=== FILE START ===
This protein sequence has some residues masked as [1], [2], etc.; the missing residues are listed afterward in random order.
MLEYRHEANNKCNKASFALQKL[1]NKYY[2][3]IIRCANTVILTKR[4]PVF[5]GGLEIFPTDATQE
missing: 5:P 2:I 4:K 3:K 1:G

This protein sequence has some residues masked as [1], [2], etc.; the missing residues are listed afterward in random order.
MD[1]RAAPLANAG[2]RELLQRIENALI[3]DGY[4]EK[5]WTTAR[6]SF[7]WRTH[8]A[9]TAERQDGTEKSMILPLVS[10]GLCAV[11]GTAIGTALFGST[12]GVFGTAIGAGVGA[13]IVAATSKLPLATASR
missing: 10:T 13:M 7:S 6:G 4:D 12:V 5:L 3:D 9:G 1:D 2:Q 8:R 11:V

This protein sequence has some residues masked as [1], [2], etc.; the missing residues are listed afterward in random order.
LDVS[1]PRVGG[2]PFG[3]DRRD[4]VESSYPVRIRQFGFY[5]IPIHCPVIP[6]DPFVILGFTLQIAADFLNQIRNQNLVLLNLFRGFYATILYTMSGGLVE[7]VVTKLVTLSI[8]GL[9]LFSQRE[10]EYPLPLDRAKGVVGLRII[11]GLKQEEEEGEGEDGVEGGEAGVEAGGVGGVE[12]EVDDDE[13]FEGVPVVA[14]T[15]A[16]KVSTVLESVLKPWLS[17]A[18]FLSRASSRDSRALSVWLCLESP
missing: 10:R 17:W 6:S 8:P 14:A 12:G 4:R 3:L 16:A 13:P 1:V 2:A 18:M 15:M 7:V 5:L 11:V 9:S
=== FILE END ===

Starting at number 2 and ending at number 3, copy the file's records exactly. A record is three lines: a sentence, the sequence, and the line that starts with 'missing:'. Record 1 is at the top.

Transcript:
This protein sequence has some residues masked as [1], [2], etc.; the missing residues are listed afterward in random order.
MD[1]RAAPLANAG[2]RELLQRIENALI[3]DGY[4]EK[5]WTTAR[6]SF[7]WRTH[8]A[9]TAERQDGTEKSMILPLVS[10]GLCAV[11]GTAIGTALFGST[12]GVFGTAIGAGVGA[13]IVAATSKLPLATASR
missing: 10:T 13:M 7:S 6:G 4:D 12:V 5:L 3:D 9:G 1:D 2:Q 8:R 11:V

This protein sequence has some residues masked as [1], [2], etc.; the missing residues are listed afterward in random order.
LDVS[1]PRVGG[2]PFG[3]DRRD[4]VESSYPVRIRQFGFY[5]IPIHCPVIP[6]DPFVILGFTLQIAADFLNQIRNQNLVLLNLFRGFYATILYTMSGGLVE[7]VVTKLVTLSI[8]GL[9]LFSQRE[10]EYPLPLDRAKGVVGLRII[11]GLKQEEEEGEGEDGVEGGEAGVEAGGVGGVE[12]EVDDDE[13]FEGVPVVA[14]T[15]A[16]KVSTVLESVLKPWLS[17]A[18]FLSRASSRDSRALSVWLCLESP
missing: 10:R 17:W 6:S 8:P 14:A 12:G 4:R 3:L 16:A 13:P 1:V 2:A 18:M 15:M 7:V 5:L 11:V 9:S